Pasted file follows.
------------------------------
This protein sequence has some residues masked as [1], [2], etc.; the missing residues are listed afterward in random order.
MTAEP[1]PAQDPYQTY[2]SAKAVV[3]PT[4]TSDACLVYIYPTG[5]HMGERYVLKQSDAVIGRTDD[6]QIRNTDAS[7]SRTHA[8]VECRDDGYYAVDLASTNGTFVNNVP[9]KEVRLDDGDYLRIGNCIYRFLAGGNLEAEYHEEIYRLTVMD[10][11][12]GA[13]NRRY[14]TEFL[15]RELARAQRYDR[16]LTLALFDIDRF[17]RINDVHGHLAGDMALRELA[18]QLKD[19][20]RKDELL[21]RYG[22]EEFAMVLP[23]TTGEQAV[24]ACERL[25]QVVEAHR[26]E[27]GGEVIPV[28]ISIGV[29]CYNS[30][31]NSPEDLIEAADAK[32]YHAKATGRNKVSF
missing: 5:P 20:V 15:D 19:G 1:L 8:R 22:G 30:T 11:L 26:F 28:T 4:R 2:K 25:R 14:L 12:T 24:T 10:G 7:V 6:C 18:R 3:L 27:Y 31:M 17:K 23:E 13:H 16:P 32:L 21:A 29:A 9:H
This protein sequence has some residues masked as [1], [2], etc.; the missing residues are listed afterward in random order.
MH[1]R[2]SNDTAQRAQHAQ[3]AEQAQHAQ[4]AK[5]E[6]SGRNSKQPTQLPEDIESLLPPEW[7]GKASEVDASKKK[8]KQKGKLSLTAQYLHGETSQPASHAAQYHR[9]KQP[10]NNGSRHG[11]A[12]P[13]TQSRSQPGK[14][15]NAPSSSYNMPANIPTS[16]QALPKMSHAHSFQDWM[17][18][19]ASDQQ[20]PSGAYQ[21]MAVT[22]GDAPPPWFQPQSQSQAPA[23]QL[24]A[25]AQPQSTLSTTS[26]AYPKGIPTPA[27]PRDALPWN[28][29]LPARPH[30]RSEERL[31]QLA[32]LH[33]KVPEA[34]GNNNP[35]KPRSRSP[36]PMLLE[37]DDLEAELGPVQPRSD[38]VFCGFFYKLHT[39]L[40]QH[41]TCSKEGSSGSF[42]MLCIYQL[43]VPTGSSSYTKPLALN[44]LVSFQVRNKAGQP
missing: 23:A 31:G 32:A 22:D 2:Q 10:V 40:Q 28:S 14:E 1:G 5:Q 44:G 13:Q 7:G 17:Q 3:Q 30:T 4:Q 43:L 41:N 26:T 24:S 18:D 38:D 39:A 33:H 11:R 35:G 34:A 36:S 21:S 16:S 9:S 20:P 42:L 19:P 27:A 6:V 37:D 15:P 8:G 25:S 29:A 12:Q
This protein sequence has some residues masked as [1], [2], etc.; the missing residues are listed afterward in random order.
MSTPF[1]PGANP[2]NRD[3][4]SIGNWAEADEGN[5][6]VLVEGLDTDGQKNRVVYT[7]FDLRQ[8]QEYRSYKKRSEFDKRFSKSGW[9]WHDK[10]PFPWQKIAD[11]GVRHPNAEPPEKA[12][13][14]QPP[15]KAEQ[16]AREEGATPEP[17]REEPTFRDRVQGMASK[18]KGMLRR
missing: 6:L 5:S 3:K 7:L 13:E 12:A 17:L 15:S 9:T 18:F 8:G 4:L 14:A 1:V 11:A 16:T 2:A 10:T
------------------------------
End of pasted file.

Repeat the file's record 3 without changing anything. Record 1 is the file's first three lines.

This protein sequence has some residues masked as [1], [2], etc.; the missing residues are listed afterward in random order.
MSTPF[1]PGANP[2]NRD[3][4]SIGNWAEADEGN[5][6]VLVEGLDTDGQKNRVVYT[7]FDLRQ[8]QEYRSYKKRSEFDKRFSKSGW[9]WHDK[10]PFPWQKIAD[11]GVRHPNAEPPEKA[12][13][14]QPP[15]KAEQ[16]AREEGATPEP[17]REEPTFRDRVQGMASK[18]KGMLRR
missing: 6:L 5:S 3:K 7:L 13:E 12:A 17:L 15:S 9:T 18:F 8:G 4:L 14:A 1:V 11:A 16:T 2:A 10:T